A critic of the time called it "a laborious and puerile barbarity”, while music historian Richard Taruskin claims it wasn’t Stravinsky’s music that repelled the audience, but rather what was perceived as “the ugly earthbound lurching and stomping devised by Vaslav Nijinsky”. Whatever the case, at the Ballets Russes' premiere of The Rite of Spring, a loud and boisterous fight broke out in the audience, drowning out the music and forcing the choreographer to shout over the uproar, to help the dancers keep track of their steps.
The performance – and uproar – took place May 29, 1913, at the Théâtre des Champs-Élysées, in Paris. The work’s full title: The Rite of Spring - Pictures of Pagan Russia in Two Parts. Igor Stravinsky described his composition as evoking “the mystery and great surge of the creative power of Spring", with the first part, The Adoration of the Earth, evoking primitive fertility rituals celebrating the arrival of the season, and in the second part, The Sacrifice, a young girl dancing herself to death.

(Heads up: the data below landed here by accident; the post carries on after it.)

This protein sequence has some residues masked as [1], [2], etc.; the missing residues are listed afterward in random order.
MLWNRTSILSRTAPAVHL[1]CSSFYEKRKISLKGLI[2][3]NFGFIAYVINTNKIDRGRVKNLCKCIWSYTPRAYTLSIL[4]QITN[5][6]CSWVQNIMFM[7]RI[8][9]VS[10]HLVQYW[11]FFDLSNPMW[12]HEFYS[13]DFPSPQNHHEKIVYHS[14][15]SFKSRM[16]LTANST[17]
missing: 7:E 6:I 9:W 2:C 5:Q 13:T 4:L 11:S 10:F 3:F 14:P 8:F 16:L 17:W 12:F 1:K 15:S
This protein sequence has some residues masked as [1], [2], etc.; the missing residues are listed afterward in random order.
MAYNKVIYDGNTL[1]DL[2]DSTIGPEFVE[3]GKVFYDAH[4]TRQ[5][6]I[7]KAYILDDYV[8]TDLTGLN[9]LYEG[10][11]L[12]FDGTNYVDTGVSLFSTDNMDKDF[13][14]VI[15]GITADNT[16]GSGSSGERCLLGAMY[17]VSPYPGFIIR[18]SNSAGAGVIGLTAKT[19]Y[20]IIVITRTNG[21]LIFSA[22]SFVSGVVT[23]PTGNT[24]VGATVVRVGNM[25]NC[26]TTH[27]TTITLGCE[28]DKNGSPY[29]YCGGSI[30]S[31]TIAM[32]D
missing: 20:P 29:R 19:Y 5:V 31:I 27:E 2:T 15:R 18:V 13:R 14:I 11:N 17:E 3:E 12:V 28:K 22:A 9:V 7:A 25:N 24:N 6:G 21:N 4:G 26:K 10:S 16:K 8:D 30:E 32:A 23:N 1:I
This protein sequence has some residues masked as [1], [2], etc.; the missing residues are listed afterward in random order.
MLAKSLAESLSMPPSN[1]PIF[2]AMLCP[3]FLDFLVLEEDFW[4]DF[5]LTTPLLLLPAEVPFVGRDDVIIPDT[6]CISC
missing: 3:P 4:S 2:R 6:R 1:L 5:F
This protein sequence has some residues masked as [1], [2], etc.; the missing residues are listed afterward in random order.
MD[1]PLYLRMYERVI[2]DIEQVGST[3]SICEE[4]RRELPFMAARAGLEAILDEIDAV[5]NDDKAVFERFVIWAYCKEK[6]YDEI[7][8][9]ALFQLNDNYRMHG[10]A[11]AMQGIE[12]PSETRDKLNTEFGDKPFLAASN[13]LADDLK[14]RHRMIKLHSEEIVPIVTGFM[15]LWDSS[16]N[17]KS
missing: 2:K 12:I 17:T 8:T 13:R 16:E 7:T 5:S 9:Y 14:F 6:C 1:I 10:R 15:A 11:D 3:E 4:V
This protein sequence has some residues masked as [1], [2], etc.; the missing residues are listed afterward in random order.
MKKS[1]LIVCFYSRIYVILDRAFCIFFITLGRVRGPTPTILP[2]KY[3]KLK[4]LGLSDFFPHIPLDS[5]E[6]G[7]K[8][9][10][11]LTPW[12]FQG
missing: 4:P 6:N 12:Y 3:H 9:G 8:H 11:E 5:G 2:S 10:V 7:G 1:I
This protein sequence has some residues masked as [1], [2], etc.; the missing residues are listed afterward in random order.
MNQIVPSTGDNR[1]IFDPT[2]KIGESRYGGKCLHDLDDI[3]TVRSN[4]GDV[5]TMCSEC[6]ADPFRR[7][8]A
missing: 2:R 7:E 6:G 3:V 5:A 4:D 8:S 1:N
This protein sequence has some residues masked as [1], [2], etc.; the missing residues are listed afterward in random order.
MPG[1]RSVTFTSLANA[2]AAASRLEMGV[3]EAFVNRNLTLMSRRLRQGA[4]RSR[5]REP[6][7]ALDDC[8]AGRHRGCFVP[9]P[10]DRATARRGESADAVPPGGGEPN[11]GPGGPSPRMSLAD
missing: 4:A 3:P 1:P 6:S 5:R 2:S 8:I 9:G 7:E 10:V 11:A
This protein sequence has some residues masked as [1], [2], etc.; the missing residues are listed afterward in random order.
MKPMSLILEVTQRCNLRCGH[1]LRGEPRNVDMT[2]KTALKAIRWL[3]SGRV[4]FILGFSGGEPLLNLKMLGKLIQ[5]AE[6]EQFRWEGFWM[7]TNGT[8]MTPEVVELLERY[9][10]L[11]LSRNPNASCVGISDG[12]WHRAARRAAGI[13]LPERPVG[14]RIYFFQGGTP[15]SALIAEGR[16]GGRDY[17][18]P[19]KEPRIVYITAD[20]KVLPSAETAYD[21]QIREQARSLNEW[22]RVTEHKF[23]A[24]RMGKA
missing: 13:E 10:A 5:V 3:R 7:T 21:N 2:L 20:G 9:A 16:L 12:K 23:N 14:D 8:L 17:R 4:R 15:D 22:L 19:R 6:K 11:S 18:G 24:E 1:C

Following the calamitous premiere, there were another five performances in Paris and four more in London, after which the Nijinsky version faded into oblivion (abetted perhaps by choreographer Mikhail Fokine, who returned to work with Les Ballets Russes on the condition that none of Nijinsky’s works would be performed.) Much later, new choreographies of The Rite emerged, by Leonid Massine, Mary Wigman, Martha Graham, Maurice Béjart, Pina Bausch and many others. Nijinsky’s choreography, which, over the years, had been lost and forgotten, was eventually painstakingly reconstructed by Millicent Hodson, and revived in 1987 by the Joffrey Ballet.
Stravinsky’s composition, considered revolutionary at the time yet based on Lithuanian folksongs, is today one of the most recorded works of classical music.